The invention will be more clearly understood from the following detailed description of a plant for producing about 1,000 pounds per hour of solid ethylene polymer (herein called polyethylene), and from the annexed draw ing which forms a part of this specification and which is a diagrammatic flow sheet illustrating a portion of said plant.

Commercial ethylene is delivered from a source 10 at about 400 p. s. i. g. through line 11 at a rate of about 1215 pounds per hour, is compressed to about 800 p. s. i. g. by compressor 12, and, together with recycled ethylene from line 13 at the same pressure added at the rate of about 515 pounds per hour, is passed through line 14 to a purifier 15 wherein the ethylene is treated to reduce its oxygen content to less than about 10 parts per million by weight. Treatment in purifier 15 preferably is effected by passing the ethylene at a pressure of about 800 p. s. i. g. and at a temperature of about to 200 C. over a bed of reduced copper oxide. The purifier may consist of a bank of deoxygenizer units packed with copper and supplied with preheaters, coolers and silica gel adsorbers. The ethylene may also be treated for removal of sulfur compounds or other contaminants, if such are contained in the charge. Fresh ethylene feed and low pressure ethylene recycle from product recovery as described hereinbelow are refrerred to hereinafter in the specification and claims as external ethylene. The low pressure ethylene recycle is distinct from high pressure recycle ethylene which for all practical purposes forms a part of the reaction cycle and is referred to hereinafter as high pressure recycle ethylene.

Thepurified external ethylene is then compressed to about 1900 p. s. i. g. in compressor 16 and the heat of compression is removed by cooler 17. It is then further compressed to about 10,000 p. s. i. g. in compressor 18 and cooled to about 40 to 50 C. in cooler 19. The

pounds per hour of high pressure recycled ethylene from line 20 provides a total ethylene charge of 68,730 pounds per hour to reactor 21.

Catalyst, which in this example is diethyl peroxydiearbonate, is delivered from a source 22 through a line 23 into the top of the said reactor 21 at a rate of about pounds per hour. The catalyst may be delivered in solu tion in a solvent such as tertiary butanol, neopentane, fiuorocarbons, and dimethyl neopentyl carbinol, but any solvent for the catalyst can be employed, provided such solvent is not suflicient in quantity to hinder materially the polymerization reaction. Water can be used, al though it tends to hydrolyze the catalyst and consequently aqueous solutions of catalyst should be kept at temperatures below room temperature. If the catalyst is stored and delivered in undiluted form into the reactor, provision also must be made for cooling the catalyst and maintaining it at a temperature below room temperature, to avoid decomposition, and preferably at a temperature of about -60 C.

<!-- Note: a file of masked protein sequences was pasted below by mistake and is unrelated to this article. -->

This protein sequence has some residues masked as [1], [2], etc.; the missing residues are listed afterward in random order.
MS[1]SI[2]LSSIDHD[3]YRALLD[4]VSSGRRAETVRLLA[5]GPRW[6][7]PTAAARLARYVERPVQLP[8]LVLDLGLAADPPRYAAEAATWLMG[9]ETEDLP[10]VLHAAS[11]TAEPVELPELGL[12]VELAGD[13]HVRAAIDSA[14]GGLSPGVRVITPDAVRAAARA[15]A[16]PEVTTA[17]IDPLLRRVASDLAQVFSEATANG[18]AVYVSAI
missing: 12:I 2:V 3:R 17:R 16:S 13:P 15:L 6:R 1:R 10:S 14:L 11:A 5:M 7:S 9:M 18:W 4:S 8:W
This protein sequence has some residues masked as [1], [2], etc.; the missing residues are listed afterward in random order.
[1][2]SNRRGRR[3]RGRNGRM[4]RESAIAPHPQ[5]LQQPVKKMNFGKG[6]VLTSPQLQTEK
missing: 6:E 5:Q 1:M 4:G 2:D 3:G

In this example the defined amounts of charging stock and catalyst are introduced into the top of a cylindrical reactor about 3 feet in diameter and about 60 feet in height, which reactor is maintained at a temperature of about 70 to 75 C. and a pressure of 10,000 p. s. i. g. The defined conditions are designed to give an effluent product containing approximately 1.5% of polymer. In all cases the rate of catalyst introduction and the holding time in the reactor should be correlated to give an effluent stream which can readily be discharged from the reactor through line 24 as a suspension in dense phase ethylene.

The solubility of the polymer in dense phase ethylene at 100 C. and 10,000 p. s. i. is below about .5 part by weight per 100 parts of dense phase ethylene and in all cases the amount of polymer in the eflluent stream must exceed that which is soluble in the unreacted ethylene. On the other hand, the amount of polymer in the efiluent stream must be sufficiently low to prevent accumulation of polymer on reactor walls, plugging of the reactor and/or an increase in viscosity so great that the efiluent can not readily be withdrawn from the reactor. With peroxy dicarbonate catalysts and operating temperatures below 100 C., the efiluent product should not contain more than about 5 parts by weight of polymer.

Effluent product is withdrawn from reactor 21 through line 24 by jet pump 25, into which water is injected by pump 26 from recycle line 27 and a make-up water source 28, the water being deacrated and preferably containing a surfactant introduced from source 29. In this example the jet pump consists of a high pressure water inlet line 30 terminating in a discharge nozzle 31 which is surrounded by an annular chamber 32 connected to line 24, the discharge end 33 of the annular chamber being disposed in front of the nozzle and tapered to substantially the diameter of the water inlet line. Following the discharge end of the annular conduit there is a cylindrical portion 34 of approximately the diameter of high pressure water line 30 and extending for a length of 2 or 3 diameters after which there is an outwardly tapered section 35 leading to discharge line 36, sections 33, 34 and 35 constituting a diffuser section of the jet pump. In this example the jet pump is designed for a driving AP of 1200 p. s. i. and a driven AP of 50 p. s. i. and is operated with about 63,000 pounds per hour of a water stream which preferably contains the surfactant. When Igepal is employed, amounts as low as about .1 to 2% are sufiicient, but with tertiary butyl alcohol we prefer to employ amounts of the order of 5 to 20%; in other words, the water stream may consist of about 58,000 pounds per hour of water and about 5,000 pounds per hour or more of tertiary butyl alcohol.

The jet pump not only increases the pressure of the reactor efiluent but it causes intimate admixture of this effluent with the aqueous stream and enables transfer of the polymer from the dense phase ethylene to the water. The three-phase mixture of water, polymer and dense phase ethylene is introduced by line 36 to cyclone separator 37 in which the dense phase ethylene is effectively separated from the heavier water and polymer so that said dense phase ethylene may be directly recycled through line to the inlet end of the reactor at a rate of 67,000 pounds per hour without the use of a gas compressor, the driving force of the jet pump supplying the necessary pressure for effecting mixing, separation and transfer.